In an axiomatic design, the independent axiom should be satisfied first. However, as it is possible for deriving multiple aircraft design plans satisfying the same demanding requirements, it is also possible to find more than two designs satisfying the independent axiom. For this case, in order to select the best design out of the possible designs, the design with the least amount of information satisfying the information axiom is the one to be selected. A greater amount of information implies greater complexity of the model. Calculating the amount of information in the information axiom requires the application of an index number. The index number may possess different definitions for each design's characteristics; however, the most applicable index for general designs is known as the probability of success. The variable p signifies the probability of success for a specified DPi satisfying its FRi; consequently, the amount of information Ii could be defined as follows.
In this expression, the inverse of the probability is taken to minimize the amount of information as the probability increases; and, the logarithmic function is used to increase the additive ability of the information amount. However, closer attention should be paid to the fact that the information amount can only be defined by the FRs.
In the preliminary conceptual design process of tri-rotor rotorcraft, the axiomatic design could be applied to derive a creative configuration. In order to apply the axiomatic design, customer's demands, functional demands, DPs, and constraint conditions should be defined in each domain of the whole design process. These are listed in Table 1. The CAs are not considered in order to concentrate on creative design and its evaluation. The list in Table 1 can be modified by designer's experience and specific design requirements.
In the following example, the axiomatic design has been applied to a tri-rotor rotorcraft design to offer a creative possibility, and three configuration concepts have been analyzed in design axiom manner. Based on each design domain definition listed in Table 1, FR vectors, which are applied to each configuration equally, are defined in Eq. (4). By listing the DP vectors for three configurations of tri-rotor rotorcraft, it is possible to check whether or not it satisfies the independent axiom. In this case, constraints are thought of as the configuration with three rotors that satisfy the constraints in Table 1. The numerical values in parentheses of the DP vectors represent the defined probability of success for the functional demand.
Definition of FRs vector
Design example 1
Design example 2
Design example 3
Because each DP in design examples 2 and 3 satisfy the FRs independently, they could be considered as appropriate 'satisfactions' of the independent axiom. However, design example 1 does not satisfy the independent axiom because the first and fifth DPs are identical. Thus, even if design examples 1 and 2 provide the same configurations, the first one can be canceled outby its control strategies. Conclusions drawn from the design examples are that the derivations of multiple configurations satisfying identical FRs are possible; and, for any design configuration it is possible to determine whether or not it satisfies the design axiom with analysis of FRs and DPs, which are defined in design domain.
Furthermore, in the preliminary design process, the information axiom could be applied to the case of selecting one final configuration out of the multiple derivations of configurations. In the information axiom applications, the final configuration design plan can be decided upon by selecting one with the least information amount in each design after comparisons. For design examples 2 and 3, the total information amount from the probability of success in the DPs could be calculated as follows. In Eqs. (8) and (9), pi is the DP from Eqs. (5-7).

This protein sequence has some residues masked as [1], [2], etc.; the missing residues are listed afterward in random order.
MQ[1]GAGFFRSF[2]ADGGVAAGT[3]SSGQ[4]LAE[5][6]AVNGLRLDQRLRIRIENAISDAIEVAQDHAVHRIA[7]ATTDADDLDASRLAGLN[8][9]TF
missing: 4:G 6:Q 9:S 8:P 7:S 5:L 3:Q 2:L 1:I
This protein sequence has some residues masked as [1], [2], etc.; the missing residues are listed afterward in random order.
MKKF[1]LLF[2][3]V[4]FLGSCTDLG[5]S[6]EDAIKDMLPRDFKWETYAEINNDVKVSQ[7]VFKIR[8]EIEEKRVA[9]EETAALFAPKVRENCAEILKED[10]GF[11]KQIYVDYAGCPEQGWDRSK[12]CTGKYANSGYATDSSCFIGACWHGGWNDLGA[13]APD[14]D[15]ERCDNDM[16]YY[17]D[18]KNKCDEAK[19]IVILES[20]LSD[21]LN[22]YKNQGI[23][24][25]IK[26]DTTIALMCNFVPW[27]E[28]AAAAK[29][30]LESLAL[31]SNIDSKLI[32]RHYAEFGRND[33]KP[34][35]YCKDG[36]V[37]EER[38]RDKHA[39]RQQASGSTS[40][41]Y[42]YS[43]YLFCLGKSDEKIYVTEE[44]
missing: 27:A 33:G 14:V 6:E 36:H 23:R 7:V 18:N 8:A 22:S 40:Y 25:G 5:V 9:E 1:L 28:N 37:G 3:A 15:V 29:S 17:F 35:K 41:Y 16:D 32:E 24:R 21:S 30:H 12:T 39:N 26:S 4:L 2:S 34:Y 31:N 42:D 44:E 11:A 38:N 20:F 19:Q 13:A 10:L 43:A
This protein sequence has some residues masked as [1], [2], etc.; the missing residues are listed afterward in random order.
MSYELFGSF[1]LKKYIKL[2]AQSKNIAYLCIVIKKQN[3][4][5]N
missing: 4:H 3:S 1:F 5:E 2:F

Hence, for the preliminary conceptual design of trirotor type rotorcraft it is possible to derive two different configuration designs and finally be able to select the configuration design plan of design example 3 by applying the axiomatic designing method. In the process of calculating the information amount, probability of success for each DP can directly influence the information amount. It can also assign more or less weight depending on the level of its gravity, which could also depend on the designer's subjective decision.
As another example, the quad-rotor UAV, the multi-rotor UAV with four rotors, has been considered. FRs, DPs, and constraints of quad-rotor are identical to those of tri-rotor UAV, which is listed in Table 1. In Fig. 3, there are three types of quad-rotors introduced for comparison. FR vectors are the same as those of tri-rotor UAV, as shown in Eq. (4). Based on the designs of the quad-rotor UAVs in Fig. 3, the numbers for each DP can be calculated. The DPs for the quad-rotor examples 1 to 3 are listed in Eqs. (10-12).
In the same manner as previously discussed, by analysing Eqs. (10-12), it is possible to derive the total information amount from the success probability of the DPs. Eqs. (13-15) give the total information of each quad-rotor design; recall that the same equations were used for the tri-rotor UAVs.
Among the three designs of quad-rotor UAVs, the axiomatic design indicates that the example 1 is the best choice for the quad-rotor UAV.
In this paper, the axiomatic design method was applied to the preliminary conceptual design of multi-rotor UAVs in order to derive new configurations. Generally, the process of designing an aircraft is affected by domestic and foreign design cases, as well as the designer's subjective preferences. The various influences affecting the design process of an aircraft leads to the research, discovery and analyses of various aircraft configurations. These results may be acquired from a systematic design method such as the Axiomatic Design. Although the axiomatic design offers a systematic engineering design and evaluation method using a design framework, the experience of aircraft designers or technology will still occupy a major part in the process when deciding the functional demands, the DPs, and the probability of success.
[Fig. 1.] Relationship between domains and events.
[Table 1.] Definition of each design domain
[Fig. 2.] Tri-rotor type rotorcraft configuration examples: 1(a), 2(a), and 3(b).
[Fig. 3.] Quad-rotor type unmanned aerial vehicle examples: 1(a), 2(b), 3(c).